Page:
Statistical analysis

The correlation between the test device score and the CHIKV RNA copy number measured by qRT-PCR was analysed and the significance of the correlations was estimated using the Pearson correction; P < 0.05 was considered to be significant. All data were analysed using statistical software R 3.3.3 (The R Foundation, https://www.r-project.org/).

Results

Testing the IC kit using clinical samples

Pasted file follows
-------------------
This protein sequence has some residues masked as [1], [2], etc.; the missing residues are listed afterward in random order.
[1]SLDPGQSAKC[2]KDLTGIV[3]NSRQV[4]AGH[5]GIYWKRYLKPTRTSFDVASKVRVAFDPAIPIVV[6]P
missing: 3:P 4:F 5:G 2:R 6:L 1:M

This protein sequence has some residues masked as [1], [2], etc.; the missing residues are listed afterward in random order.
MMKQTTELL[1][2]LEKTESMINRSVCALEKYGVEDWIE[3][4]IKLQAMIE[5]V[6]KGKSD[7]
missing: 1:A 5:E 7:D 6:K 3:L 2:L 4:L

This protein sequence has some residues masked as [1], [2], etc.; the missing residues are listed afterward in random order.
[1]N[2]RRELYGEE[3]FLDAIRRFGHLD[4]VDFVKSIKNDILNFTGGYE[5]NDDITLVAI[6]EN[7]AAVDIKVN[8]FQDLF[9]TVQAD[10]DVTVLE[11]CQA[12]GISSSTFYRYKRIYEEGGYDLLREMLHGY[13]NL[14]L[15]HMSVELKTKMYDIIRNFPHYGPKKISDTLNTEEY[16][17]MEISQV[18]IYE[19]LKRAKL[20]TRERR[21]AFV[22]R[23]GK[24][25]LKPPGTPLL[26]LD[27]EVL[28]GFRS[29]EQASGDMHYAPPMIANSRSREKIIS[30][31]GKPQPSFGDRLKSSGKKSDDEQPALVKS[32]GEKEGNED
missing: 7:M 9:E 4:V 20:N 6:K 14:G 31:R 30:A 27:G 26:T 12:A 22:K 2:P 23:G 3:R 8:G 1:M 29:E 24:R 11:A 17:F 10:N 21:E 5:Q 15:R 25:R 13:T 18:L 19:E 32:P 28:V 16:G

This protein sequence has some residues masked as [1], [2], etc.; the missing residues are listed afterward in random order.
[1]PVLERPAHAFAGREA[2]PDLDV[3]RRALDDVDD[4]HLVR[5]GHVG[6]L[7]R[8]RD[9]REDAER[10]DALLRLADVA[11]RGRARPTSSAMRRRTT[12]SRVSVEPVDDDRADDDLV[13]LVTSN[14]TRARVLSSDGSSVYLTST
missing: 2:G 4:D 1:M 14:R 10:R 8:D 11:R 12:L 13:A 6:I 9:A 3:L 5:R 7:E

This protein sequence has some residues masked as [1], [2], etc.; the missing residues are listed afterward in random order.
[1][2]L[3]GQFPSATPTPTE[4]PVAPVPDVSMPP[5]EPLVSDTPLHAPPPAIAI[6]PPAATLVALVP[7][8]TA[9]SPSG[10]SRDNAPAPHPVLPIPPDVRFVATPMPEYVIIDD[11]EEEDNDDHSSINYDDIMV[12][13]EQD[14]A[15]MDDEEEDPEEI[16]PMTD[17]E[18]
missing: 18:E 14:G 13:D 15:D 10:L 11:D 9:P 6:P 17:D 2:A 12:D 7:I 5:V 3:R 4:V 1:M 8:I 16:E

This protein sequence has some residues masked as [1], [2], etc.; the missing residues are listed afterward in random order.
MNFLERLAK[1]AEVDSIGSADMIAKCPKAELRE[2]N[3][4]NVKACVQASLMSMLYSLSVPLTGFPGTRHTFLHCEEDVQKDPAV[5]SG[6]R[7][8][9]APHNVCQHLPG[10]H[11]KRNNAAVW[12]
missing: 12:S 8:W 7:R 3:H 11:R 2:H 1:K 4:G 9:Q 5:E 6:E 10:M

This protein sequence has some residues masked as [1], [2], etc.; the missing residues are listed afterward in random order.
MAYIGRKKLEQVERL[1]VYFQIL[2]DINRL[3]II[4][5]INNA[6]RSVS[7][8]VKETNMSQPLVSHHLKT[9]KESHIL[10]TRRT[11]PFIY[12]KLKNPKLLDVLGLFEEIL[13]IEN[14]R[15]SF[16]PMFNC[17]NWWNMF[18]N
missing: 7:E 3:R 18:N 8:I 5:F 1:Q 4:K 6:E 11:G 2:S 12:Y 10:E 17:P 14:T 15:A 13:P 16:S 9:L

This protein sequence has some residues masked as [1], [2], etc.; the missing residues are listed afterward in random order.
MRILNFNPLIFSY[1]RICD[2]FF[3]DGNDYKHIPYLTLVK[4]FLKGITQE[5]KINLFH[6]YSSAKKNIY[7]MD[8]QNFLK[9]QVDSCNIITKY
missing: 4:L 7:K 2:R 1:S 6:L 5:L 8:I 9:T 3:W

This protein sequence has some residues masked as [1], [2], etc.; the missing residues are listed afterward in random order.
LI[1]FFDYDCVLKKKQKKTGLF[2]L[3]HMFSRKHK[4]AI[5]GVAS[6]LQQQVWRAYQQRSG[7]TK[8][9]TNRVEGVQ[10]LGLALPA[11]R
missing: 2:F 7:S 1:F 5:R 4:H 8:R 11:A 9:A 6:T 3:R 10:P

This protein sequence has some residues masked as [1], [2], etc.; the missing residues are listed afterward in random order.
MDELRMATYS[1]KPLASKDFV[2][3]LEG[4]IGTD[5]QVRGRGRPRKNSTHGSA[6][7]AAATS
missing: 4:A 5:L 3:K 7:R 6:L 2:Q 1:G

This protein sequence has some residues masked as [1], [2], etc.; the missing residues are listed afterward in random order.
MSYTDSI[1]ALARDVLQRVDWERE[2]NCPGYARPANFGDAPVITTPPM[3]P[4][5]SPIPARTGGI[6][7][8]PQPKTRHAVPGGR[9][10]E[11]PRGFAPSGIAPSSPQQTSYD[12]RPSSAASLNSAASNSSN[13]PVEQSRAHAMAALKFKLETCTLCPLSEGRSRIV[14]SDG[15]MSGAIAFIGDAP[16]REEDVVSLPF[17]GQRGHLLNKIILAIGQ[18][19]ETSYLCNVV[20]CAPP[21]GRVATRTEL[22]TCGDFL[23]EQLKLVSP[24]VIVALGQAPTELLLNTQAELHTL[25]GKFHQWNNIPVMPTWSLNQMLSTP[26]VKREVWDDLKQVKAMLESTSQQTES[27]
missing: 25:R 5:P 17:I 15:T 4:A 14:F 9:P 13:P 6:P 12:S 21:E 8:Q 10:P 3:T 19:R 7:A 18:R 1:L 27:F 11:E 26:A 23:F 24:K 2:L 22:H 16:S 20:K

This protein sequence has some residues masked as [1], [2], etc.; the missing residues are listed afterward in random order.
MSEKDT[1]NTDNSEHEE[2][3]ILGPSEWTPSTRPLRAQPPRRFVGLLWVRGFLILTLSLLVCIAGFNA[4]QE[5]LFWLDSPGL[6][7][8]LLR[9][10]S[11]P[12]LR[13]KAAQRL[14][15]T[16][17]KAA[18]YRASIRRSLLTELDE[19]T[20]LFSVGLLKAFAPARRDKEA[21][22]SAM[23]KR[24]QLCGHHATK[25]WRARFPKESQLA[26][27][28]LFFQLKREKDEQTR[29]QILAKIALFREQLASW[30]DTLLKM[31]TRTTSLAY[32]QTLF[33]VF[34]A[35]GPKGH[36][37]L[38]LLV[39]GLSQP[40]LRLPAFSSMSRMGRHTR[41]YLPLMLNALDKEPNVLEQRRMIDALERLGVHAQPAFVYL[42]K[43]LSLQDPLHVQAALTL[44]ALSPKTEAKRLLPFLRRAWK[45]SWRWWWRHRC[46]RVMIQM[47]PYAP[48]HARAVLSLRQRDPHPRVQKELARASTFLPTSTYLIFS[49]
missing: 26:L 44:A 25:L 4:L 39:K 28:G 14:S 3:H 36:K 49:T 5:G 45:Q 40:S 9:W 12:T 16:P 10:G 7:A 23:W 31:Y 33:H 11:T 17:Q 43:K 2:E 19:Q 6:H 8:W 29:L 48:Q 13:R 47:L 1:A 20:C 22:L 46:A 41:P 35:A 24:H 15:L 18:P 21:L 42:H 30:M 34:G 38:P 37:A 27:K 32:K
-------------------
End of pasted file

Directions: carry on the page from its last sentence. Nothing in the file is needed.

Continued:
The detection limit of the IC kit was determined using serially diluted CHIKV recovered from cell culture supernatants; the limit was approximately 104 PFU/ml. Additional figure file explains limit of detection of the immunochromatography rapid diagnosis kit for chikungunya virus antigen in more detail (Additional file 2). From sera collected for this study, total 104 (Group 1) were diagnosed as CF by either qRT-PCR or IgM. These 104 sera (Group 1) were further categorized into 3 groups, based on different combinations of test: 1) Group 2 (n = 79), CHIKV positive by qRT-PCR, 2) Group 3 (n = 50), CHIKV positive by IgM, 3) Group 4 (n = 25), CHIKV positive by both qRT-PCR and IgM. Efficacy of IC kit was assessed compared to qRT-PCR result serving as the gold standard. The sensitivity, specificity and overall agreement (OAA) of the IC kit were evaluated to each group 1–4, respectively, and those for Group 1 were 72.1, 94.7 and 75.6%, respectively (Table 1). All samples from healthy volunteers were negative by IC kit (n = 4). The IC kit targets viral antigen, CHIKV E protein. To compare efficacy of IC kit to other antigen detection method, CHIKV positive sera by qRT-PCR (Group 2) were extracted from Group 1. For Group 2, the sensitivity, specificity and OAA of the IC kit for CHIKV positive sera by qRT-PCR (irrespective of the presence of anti-CHIKV IgM antibodies) were 93.7, 95.5 and 94.3%, respectively. For comparison, efficacy of the IC kit was calculated against CHIKV positive sera by IgM (Group 3). The sensitivity, specificity and OAA of the IC kit for CHIKV positive sera by IgM (irrespective of the presence of CHIKV RNA) were 46.0, 27.4 and 35.0%, respectively. Low sensitivity of the IC kit to Group 3 may be due to the presence anti-CHIKV IgM antibodies. To test this, we assessed the sensitivity using Group 4 sera (CHIKV positive by both qRT-PCR and IgM). There was no significant reduction in the sensitivity of the IC kit for sera in Group 4 (88.0%). The existence of IgM did not affect the sensitivity of IC kit if samples contained qRT-PCR detectable viral antigen.